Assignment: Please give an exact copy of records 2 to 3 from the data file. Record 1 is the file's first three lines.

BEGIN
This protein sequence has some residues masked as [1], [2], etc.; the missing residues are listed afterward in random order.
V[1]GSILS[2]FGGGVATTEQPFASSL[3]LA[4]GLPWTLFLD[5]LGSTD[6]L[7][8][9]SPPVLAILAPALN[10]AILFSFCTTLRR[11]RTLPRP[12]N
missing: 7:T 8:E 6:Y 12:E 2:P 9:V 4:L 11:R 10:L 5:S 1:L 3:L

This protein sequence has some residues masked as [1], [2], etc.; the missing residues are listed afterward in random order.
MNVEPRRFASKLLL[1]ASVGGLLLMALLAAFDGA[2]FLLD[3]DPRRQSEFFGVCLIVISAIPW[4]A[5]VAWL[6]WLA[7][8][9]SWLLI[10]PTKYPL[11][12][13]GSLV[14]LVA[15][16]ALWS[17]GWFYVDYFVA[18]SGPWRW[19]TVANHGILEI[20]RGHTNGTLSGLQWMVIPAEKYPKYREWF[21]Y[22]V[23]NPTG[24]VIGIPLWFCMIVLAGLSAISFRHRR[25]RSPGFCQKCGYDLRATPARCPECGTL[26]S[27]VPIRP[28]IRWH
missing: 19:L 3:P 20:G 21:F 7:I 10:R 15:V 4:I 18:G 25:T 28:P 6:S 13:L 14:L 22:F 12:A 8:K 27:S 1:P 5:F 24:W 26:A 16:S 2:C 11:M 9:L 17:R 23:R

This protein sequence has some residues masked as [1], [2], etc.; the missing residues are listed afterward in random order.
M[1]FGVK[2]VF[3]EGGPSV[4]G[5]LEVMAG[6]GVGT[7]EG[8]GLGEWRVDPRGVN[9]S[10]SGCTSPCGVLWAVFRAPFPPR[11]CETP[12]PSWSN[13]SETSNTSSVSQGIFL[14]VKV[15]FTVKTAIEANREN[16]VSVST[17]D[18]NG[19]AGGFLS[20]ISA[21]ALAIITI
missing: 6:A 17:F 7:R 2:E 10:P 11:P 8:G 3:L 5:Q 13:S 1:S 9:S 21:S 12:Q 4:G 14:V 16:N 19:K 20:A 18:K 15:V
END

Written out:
This protein sequence has some residues masked as [1], [2], etc.; the missing residues are listed afterward in random order.
MNVEPRRFASKLLL[1]ASVGGLLLMALLAAFDGA[2]FLLD[3]DPRRQSEFFGVCLIVISAIPW[4]A[5]VAWL[6]WLA[7][8][9]SWLLI[10]PTKYPL[11][12][13]GSLV[14]LVA[15][16]ALWS[17]GWFYVDYFVA[18]SGPWRW[19]TVANHGILEI[20]RGHTNGTLSGLQWMVIPAEKYPKYREWF[21]Y[22]V[23]NPTG[24]VIGIPLWFCMIVLAGLSAISFRHRR[25]RSPGFCQKCGYDLRATPARCPECGTL[26]S[27]VPIRP[28]IRWH
missing: 19:L 3:P 20:G 21:F 7:I 10:R 15:V 4:I 18:G 25:T 28:P 6:S 13:L 14:L 22:F 12:A 8:K 27:S 1:P 5:F 24:W 26:A 16:S 2:C 11:M 9:L 17:R 23:R

This protein sequence has some residues masked as [1], [2], etc.; the missing residues are listed afterward in random order.
M[1]FGVK[2]VF[3]EGGPSV[4]G[5]LEVMAG[6]GVGT[7]EG[8]GLGEWRVDPRGVN[9]S[10]SGCTSPCGVLWAVFRAPFPPR[11]CETP[12]PSWSN[13]SETSNTSSVSQGIFL[14]VKV[15]FTVKTAIEANREN[16]VSVST[17]D[18]NG[19]AGGFLS[20]ISA[21]ALAIITI
missing: 6:A 17:F 7:R 2:E 10:P 11:P 8:G 3:L 5:Q 13:S 1:S 9:S 21:S 12:Q 4:G 14:V 16:N 19:K 20:A 18:K 15:V